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A pseudo-distance on a set E is a mapping d of E x E into R which is such
that d(x, *) = 0 for all x e E, and satisfies axioms (I), (III), and (IV) of (3.1),
but not necessarily axiom (II). It is clear that a pseudo-distance satisfies the

d(xl9 JCM) ^ d(xl9 x2) 4- d(x2, x3) -}-••• + d(xn-l9 xn),
\d(x, z) — d(y, z)\ ^ d(x, y)

for all Xi and x, y, z in E.

(12.4,1)   If /is flfly mapping of a set E into R, the mapping

is a pseudo-distance.

Let <p be a mapping of the interval [0, -h oo [ into itself which satisfies the
following three conditions :

(1) <p(0) = 0; (2) q> is increasing; (3) (p(u + v)^ <p(u) + <p(v) for all u *z 0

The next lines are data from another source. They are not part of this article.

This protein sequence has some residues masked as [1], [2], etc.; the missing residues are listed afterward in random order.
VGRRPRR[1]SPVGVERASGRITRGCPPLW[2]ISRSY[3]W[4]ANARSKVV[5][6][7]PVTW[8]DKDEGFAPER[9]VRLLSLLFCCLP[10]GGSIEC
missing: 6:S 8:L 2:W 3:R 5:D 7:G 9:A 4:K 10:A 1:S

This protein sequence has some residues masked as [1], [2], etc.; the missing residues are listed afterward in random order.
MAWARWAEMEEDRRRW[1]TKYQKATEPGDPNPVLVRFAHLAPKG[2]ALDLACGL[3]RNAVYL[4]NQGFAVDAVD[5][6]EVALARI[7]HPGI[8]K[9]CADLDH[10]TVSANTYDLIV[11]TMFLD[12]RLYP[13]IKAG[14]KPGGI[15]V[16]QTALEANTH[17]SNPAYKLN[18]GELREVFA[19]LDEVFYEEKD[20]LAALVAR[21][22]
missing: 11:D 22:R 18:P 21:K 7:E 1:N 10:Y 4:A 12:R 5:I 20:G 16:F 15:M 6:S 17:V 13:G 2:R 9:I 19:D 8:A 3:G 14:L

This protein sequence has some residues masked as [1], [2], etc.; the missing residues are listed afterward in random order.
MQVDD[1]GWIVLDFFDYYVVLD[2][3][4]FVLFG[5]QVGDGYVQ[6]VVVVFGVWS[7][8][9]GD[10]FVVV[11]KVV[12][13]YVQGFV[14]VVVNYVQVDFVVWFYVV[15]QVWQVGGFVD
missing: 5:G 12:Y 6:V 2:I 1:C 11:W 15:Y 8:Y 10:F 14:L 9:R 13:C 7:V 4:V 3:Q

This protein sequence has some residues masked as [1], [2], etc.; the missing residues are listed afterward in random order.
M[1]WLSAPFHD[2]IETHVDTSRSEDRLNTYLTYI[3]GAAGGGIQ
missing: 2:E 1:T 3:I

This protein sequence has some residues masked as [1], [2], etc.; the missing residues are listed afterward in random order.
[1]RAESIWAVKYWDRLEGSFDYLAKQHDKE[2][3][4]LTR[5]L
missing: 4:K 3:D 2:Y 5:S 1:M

and v ^ 0.

Then if rfis a pseudo-distance on a set E, the same is true of the composite
mapping (p ° d: (x, y)\-+<p(d(x, y)). We have only to check the triangle
inequality, and by conditions (2) and (3) we have

<p(d(x9 z)) £ <p(d(x, y) + d(y, z)) ^ <p(d(x9 y)) + ?(d[x, z)).

If (^/n) is a sequence of pseudo-distances on a set E, such that the series
x> y) converges for all (x, y) e E x E, then its sum d(x, y) is a pseudo-

distance on E (3.15.4).

Now consider a family (rfa)aei of pseudo-distances on a set E. For each
0eE, each finite family («/)igy£m of elements of I and each finite family
of real numbers >0, put

a,x)<rJ   for   l^ygw},
i                              flf,jf)gr>/   for   l^ygm}.

Let O denote the set of subsets U of E such that, for each x e U, there exists
a finite family (<Xj)igj*m of elements of I and a finite family (rj)igjgm of
strictly positive real numbers such that B(x; (a,-), (r^)) c U. It is immediately
verified that D is a topology on E. This topology is said to be defined by theoint open sets U, V, such that A c U and B cr V. (Consider